Decomposing UML

I have been working on a project for the past couple months in my spare time. The problem is that with a new baby, the Java Users Group, maintaining my design patterns references (Version 1, Version 2), this blog, and work I have had no time over the past month to actually work on it. The other night I managed to find some time to work on this for a while, only to realize that I had stopped in mid-implementation with only a class diagram and my memory to work from. I should have documented the requirements better from the beginning but since the application is for me and I planned on finishing it quickly I didn’t see a need.

So I found myself the other night with a pretty complex class diagram with no explanation of what the various classes, attributes, and associations signify. Oops. So to figure this out I came up with a method of supplementing the class diagram that ended up working pretty well for me. I have not seen this used anywhere else so I’ll stamp my great big ™ on it. Hopefully you will all find this as useful as I did.

Lets just work through a quick and dirty contrived example:


While it is pretty easy to implement this actual data model, it is considerably more difficult to apply business rules to the application based on just this. So I took my diagram and worked backwards in a couple parts:

Part 1: Class cases
This part defines the cases when each class will be created, updated, and/or destroyed. The notation is simply to use the class name followed by a description. Each description should start with the words created, updated, or destroyed so that a quick glance will tell the meaning of the line. If creation, updating, or destruction does not occur, just leave it off.

So in our scenario, we would have:


  • Created when a new user signs up for the site (will be locked until authentication
  • Created when an administrator adds the user via the admin console.
  • Updated when the user or admin changes aspects of the person profile.


  • Created when an attendee enters feedback for the meeting they have attended.
  • Updated if the attendee wishes to update their entry.
  • Updated by admins if content needs to be cleansed.
  • Destroyed only if the attendee chooses to erase the feedback.


  • Created when a meeting is scheduled the admin will create the meeting through the admin console.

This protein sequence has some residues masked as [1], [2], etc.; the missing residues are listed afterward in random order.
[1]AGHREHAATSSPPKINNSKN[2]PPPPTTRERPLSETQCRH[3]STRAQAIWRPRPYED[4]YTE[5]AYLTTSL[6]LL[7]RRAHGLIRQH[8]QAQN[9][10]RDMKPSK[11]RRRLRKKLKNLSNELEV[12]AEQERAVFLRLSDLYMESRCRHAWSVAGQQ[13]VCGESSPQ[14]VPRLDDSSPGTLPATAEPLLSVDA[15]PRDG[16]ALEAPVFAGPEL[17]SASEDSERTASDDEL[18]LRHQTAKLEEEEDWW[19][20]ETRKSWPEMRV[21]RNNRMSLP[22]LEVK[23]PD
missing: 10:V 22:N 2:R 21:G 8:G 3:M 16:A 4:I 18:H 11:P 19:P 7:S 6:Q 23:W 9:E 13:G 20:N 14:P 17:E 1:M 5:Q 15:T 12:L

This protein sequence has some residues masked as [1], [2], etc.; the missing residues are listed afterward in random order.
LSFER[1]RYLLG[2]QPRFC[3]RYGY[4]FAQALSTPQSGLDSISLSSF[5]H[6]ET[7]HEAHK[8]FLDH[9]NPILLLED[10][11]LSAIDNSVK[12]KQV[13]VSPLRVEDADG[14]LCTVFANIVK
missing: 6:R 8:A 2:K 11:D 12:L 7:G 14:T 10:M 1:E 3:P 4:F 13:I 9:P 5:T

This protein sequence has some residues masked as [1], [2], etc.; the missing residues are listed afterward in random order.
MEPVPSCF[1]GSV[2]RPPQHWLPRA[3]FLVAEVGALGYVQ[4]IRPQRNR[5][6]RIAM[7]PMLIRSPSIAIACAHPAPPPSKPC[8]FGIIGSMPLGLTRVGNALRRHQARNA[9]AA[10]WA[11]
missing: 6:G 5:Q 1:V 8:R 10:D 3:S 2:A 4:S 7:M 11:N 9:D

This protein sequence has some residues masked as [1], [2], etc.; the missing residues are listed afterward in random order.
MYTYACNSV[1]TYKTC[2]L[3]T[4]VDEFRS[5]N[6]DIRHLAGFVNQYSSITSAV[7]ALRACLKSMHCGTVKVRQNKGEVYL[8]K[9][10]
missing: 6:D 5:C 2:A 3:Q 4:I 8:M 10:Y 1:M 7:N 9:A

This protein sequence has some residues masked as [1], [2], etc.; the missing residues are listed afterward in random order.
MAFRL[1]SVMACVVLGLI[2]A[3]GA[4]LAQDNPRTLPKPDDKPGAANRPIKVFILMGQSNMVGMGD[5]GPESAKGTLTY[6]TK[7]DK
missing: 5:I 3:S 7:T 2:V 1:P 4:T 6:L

• Updated only by admin in the event that details about a meeting change. After the meeting date, no changes can be made.


  • Created when a person attends a meeting and “signs” the check-in form.

Part 2: Relationship cases
This part defines the cases that relationships would be created, updated, or destroyed. While this will prove useful for all associations, it will prove more useful for those where the association exists independently of the classes involved. The descriptions are the same as in part one in that they should each begin with the words created, updated, or destroyed. However, the notation is a bit different in that the relationship must be captured in the notation. To signify this we will use the two (or more) objects involved in the relationship, connected by a line. I used a slightly different notation as it is plain-text compatible, however using the UML connector notation would work just as well.

To define a one to one relationship, you would simply link the two objects with a line:

OneObject —– AnotherOneObject

To define a one to many relationship between two objects you would use an open bracket at the end where the many relationship is:

OneObject —-< ManyObject

To define a many to many you could use a couple different notations:

OneObject —-< ManyObject >—- AnotherOneObject

OneObject >—< AnotherOneObject

Finally, to note realizations you use the same notation, only with a dashed line:

RealizingObject – – – RealizedObject

So in our case this would yeild:

Person – – – Feedback

  • Created when a person, who is also an oragnizer (aka admin) reviews the feedback.
  • Destroyed at the end of the viewing – this is not a physical link between the two classes.

Person —-< Attendee >—- Meeting

  • Created each time a person attends a meeting.

Attendee —– Feedback

  • Created when a person writes feedback for a particular meeting.
  • Destroyed when a person decides to erase the feedback.

By using this notation I can document the purpose of each class and relationship as well as the conditions in which is created, updated, or destroyed. By working from this I can now quickly determine what business rules I need to implement in order to maintain the proper relationships and objects within the system. While this is a pretty simple feat with this contrived example, it becomes significantly more complex when you have 20+ classes and the same number of associations and references.

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Jason McDonald

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